When her eight-year-old son begins to exhibit increasingly bizarre behaviors, a happily married mother of two must meet the overwhelming demands of motherhood and wrestle with her fear of conflict if she and her son are to survive.
Forthcoming from Apprentice House Press, May 2023.
Karen is a happily married, slightly frazzled working mother of two when her eight-year-old son, Matthew, develops a strange eye-rolling tic. Over the next three years, Matthew’s tics multiply. He becomes clumsy and lethargic, a gifted program dropout. Karen repeatedly tries to get her husband and the pediatrician to open their eyes, but she is too full of self-doubt to tear off their blinders.
Exhausted and full of despair, Karen crumples to the bathroom floor one night, wondering if she has the will to carry on. But she must persevere. Who else will fight for her son?
Matthew finally receives a horrifying diagnosis but is expected to “bounce back,” and Karen is convinced the battle is over. But the pain drags on, revealing just how weak—and then exactly how strong—she is.
Matthew was two in this photo. I put an old sock on his hand and taught him how to dust. He also learned to sweep the floor, scrub a carrot, and bake muffins. He was a busy, inquisitive little boy, always eager to help, and rarely a behavior problem. Well, except for his “horrible fours.” But you’ll read about that in my book.
Books That [did not] Inform My Writing
I have a confession: I struggle with books that are too abstract, that rely too much on theory and not enough on story or example. I only recently heard of Byron Katie (born Byron Kathleen Mitchell) when a Twitter follower recommend her book Loving What Is: Four Questions That Can Change Your Life. Katie calls the four questions “The Work.” She writes, “It’s not the problem that causes our suffering,” “it’s our thinking about the problem.”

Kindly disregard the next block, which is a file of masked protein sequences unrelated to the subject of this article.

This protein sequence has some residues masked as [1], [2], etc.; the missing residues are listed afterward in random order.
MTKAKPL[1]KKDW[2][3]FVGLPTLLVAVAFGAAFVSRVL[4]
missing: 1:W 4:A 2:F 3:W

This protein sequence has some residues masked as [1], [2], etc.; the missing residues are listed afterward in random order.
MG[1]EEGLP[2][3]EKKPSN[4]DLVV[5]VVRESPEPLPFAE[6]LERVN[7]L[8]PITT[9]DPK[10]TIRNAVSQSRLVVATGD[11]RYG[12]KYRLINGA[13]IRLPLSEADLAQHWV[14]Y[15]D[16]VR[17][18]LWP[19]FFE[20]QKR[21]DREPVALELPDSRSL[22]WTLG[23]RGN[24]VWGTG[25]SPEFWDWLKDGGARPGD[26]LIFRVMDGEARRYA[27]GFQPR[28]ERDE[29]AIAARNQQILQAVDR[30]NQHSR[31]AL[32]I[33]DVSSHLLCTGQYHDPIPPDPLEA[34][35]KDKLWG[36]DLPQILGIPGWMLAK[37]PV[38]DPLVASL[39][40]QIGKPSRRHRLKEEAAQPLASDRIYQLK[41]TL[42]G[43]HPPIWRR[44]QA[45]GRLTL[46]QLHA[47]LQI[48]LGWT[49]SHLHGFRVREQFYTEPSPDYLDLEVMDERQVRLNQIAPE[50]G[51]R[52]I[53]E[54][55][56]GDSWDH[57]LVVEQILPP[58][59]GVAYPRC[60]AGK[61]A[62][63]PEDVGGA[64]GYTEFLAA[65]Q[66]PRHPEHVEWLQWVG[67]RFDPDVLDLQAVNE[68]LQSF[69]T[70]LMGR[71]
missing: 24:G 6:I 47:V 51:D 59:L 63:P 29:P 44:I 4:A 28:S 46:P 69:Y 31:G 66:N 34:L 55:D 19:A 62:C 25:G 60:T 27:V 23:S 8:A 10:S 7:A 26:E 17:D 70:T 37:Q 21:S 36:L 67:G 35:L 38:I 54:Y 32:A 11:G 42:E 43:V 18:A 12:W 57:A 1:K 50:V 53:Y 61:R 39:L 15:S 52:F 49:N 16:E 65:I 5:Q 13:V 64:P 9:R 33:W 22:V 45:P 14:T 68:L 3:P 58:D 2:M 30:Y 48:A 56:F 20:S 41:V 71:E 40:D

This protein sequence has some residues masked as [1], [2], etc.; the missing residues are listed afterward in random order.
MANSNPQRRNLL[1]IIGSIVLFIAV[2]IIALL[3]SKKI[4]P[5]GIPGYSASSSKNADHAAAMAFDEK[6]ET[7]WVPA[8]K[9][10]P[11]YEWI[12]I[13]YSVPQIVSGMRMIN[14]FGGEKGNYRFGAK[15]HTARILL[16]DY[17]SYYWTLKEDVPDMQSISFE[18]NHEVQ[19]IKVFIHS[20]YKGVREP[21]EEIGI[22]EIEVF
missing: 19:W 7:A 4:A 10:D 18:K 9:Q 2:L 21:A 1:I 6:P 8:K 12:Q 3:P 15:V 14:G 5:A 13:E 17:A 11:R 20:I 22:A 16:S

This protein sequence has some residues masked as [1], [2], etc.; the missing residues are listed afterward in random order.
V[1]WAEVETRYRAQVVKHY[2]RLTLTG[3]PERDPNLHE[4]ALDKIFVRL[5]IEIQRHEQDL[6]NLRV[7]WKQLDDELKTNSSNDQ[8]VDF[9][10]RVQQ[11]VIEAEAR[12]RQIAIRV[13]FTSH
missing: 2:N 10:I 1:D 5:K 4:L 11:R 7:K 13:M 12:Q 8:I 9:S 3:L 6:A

I was intrigued and borrowed the book from the library, hoping to recommend it this month. But I couldn’t get into it. The author’s personal story got lost in telling about “The Work.” I couldn’t follow her theory or how to put it into practice, although she provides multiple real-life examples.
This is not a condemnation of this book, but an appeal for your help in understanding it. Katie has millions of followers, so obviously, her approach hits a chord with the masses. If you found her book(s) helpful, let me know. I’ll add what I learned to next month’s newsletter.
People-Pleasing on the Web
People Pleaser: What it Means and How to Stop.
You know the term “people pleaser” is not a medical diagnosis, right? If you had any doubt, this article in Medical News Today makes it clear. It also lists some risks of people-pleasing that I had not previously seen stated so pointedly.
8 Signs That Someone Has a Problem With Boundaries
About people-pleasing and boundaries. “People who don’t have strong boundaries often believe others’ needs are more important than their own.” So true!
“We should not judge people by their peak of excellence, but by the distance they have traveled from the point where they started.”
― Henry Ward Beecher